Posted in Graphic Novels, professional development

YALSA announces Great Graphics Novels for Teens!

Diamond Comics’s Bookshelf email is a great resource for anyone who loves and/or works with graphic novels. This week, they reminded me that YALSA released their Great Graphic Novels for Teens list, along with a great graphic of the Top Ten. Clicking graphic will link you directly to the article on Diamond’s Bookshelf page.

I read six out of the top 10 this year, and 36 out of the total 125. This is a solid list; really happy with it. And now that I’m seeing the Wonder Twins is up here? Ridiculously excited; I just requested it and had to restrain myself from requesting about 25 more right off the bat. For the total list, click here, and consider signing up for Diamond’s emails, if you don’t already get them. You can visit the site here and see for yourself.

Posted in Graphic Novels, Middle Grade, Non-fiction, Teen, Tween Reads, Young Adult/New Adult

Graphic Novels for Tweens and Teens

I’m back with more graphic novels! It’s an all-consuming joy of mine; I love them all. I’ve got some newer and up-and-coming books, and some backlist that shouldn’t be missed. I’ve got books for middle grade/middle school, and I’ve got teen/YA, so let’s see what’s good!

Sylvie, by Sylvie Kantorovitz, (Jan. 2021, Walker Books US), $24.99, ISBN: 9781536207620

Ages 9-13

An autobiographical graphic novel that really hits the sweet spot for middle schoolers but will also appeal to upper elementary and high schoolers, Sylvie is the story of the author and illustrator’s life, quirks and all. She grows up in a school where her father was principal. She loves art from an early age, but her mother is focused on her pursuing a career in math or science. The book follows her family as they add more children to the family and Sylvie’s mother doggedly pushes her academically. As she grows in confidence, and seeks her father’s council, Sylvie takes control of her own future. Artwork is cartoony and friendly, and easy-to-read, first-person narration makes Sylvie readers feel like they’re talking with a friend. Discussions about racism and anti-Semitism in ’60s and ’70s France sets the stage for discussion.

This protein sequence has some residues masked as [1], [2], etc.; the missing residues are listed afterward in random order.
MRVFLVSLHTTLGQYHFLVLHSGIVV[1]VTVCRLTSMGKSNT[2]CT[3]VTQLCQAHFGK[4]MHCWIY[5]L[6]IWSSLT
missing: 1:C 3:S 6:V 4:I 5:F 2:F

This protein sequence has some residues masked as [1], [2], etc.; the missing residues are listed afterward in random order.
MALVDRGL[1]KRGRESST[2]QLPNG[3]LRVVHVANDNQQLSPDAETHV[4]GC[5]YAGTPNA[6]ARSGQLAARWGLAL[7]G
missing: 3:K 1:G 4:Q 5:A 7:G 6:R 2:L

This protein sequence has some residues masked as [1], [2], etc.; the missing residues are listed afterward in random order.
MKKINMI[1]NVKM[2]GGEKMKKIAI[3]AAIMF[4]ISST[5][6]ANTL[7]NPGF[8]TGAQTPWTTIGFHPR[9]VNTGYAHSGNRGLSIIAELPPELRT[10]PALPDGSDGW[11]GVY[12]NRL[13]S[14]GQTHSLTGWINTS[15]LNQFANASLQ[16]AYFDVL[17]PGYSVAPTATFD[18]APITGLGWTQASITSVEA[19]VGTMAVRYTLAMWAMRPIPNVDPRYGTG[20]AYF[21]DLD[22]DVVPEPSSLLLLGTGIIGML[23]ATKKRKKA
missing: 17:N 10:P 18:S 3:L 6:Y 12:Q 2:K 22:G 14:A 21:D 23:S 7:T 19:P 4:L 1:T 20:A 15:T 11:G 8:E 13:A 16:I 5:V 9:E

Candlewick/Walker Books US has a sample chapter available for a preview.

 

Tell No Tales: Pirates of the Southern Seas, by Sam Maggs/Illustrated by Kendra Wells, (Feb. 2021, Amulet), $21.99, ISBN: 9781419739668

Ages 10-14

Another middle school-geared book, Tell No Tales is a fictionalized account of pirate Anne Bonny, pirate Mary Read, and their female and non-binary pirate crew. They have a growing reputation, but a privateer is on their heels: Woodes Rogers, a failed pirate turned pirate hunter for the Crown, has sworn to wipe the stain of piracy from the seas. There are strong positive female and non-binary characters, based on characters from history, but the overall story falters, leaving readers to look for the thread in between the individual stories of Bonny’s crew, all of which are fascinating. The artwork is colorful, manga-inspired, and will grab viewers. Back matter includes a word on the real-life exploits of Anne Bonny and Mary Read, notes, and a bibliography.

Publishers Weekly has an interview with Sam Magga and Kendra Wells. 

Fantastic Tales of Nothing, by Alejandra Green & Fanny Rodriguez, (Nov. 2020, Katherine Tegen Books), $12.99, ISBN: 9780062839473